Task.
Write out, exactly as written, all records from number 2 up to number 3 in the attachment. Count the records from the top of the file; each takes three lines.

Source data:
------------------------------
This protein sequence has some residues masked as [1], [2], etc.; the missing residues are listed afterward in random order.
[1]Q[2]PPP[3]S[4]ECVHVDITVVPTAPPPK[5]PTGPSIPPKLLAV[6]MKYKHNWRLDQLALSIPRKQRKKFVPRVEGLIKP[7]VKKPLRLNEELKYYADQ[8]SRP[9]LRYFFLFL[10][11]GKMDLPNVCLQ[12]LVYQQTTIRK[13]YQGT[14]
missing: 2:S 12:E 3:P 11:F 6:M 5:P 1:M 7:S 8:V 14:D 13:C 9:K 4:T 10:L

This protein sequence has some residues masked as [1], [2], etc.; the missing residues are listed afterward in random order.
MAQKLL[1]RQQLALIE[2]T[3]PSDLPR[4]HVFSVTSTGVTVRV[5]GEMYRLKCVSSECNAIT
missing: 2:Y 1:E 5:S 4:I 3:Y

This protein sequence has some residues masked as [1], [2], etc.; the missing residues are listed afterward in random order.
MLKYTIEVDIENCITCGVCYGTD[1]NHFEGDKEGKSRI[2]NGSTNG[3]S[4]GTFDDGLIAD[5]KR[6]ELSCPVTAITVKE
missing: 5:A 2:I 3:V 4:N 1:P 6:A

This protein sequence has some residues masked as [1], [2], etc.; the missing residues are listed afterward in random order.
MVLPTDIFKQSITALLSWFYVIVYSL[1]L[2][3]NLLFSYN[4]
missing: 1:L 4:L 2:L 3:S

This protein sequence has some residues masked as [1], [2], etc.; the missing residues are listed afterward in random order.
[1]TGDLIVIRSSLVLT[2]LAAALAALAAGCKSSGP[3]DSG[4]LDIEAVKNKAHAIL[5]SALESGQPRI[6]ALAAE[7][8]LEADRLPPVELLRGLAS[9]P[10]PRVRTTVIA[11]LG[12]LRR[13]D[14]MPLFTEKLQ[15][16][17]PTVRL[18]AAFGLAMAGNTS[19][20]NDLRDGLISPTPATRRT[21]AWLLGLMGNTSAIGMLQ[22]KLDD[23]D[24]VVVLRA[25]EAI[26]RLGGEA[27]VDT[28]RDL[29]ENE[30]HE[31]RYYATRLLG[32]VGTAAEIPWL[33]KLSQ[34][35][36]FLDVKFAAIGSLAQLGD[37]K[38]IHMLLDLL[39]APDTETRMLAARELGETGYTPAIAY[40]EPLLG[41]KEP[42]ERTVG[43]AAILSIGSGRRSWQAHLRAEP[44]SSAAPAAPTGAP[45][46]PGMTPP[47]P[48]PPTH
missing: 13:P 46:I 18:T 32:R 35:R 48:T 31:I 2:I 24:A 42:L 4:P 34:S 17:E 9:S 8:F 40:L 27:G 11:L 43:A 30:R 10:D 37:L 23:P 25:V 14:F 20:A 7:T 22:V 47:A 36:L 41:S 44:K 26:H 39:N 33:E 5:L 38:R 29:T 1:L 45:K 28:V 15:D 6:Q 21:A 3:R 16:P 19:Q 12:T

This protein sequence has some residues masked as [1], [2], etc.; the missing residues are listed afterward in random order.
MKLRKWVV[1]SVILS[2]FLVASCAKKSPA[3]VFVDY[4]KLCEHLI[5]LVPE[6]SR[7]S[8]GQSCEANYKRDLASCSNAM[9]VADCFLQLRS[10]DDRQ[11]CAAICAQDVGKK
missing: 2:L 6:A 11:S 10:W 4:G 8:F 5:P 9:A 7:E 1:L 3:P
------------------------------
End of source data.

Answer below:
This protein sequence has some residues masked as [1], [2], etc.; the missing residues are listed afterward in random order.
MAQKLL[1]RQQLALIE[2]T[3]PSDLPR[4]HVFSVTSTGVTVRV[5]GEMYRLKCVSSECNAIT
missing: 2:Y 1:E 5:S 4:I 3:Y

This protein sequence has some residues masked as [1], [2], etc.; the missing residues are listed afterward in random order.
MLKYTIEVDIENCITCGVCYGTD[1]NHFEGDKEGKSRI[2]NGSTNG[3]S[4]GTFDDGLIAD[5]KR[6]ELSCPVTAITVKE
missing: 5:A 2:I 3:V 4:N 1:P 6:A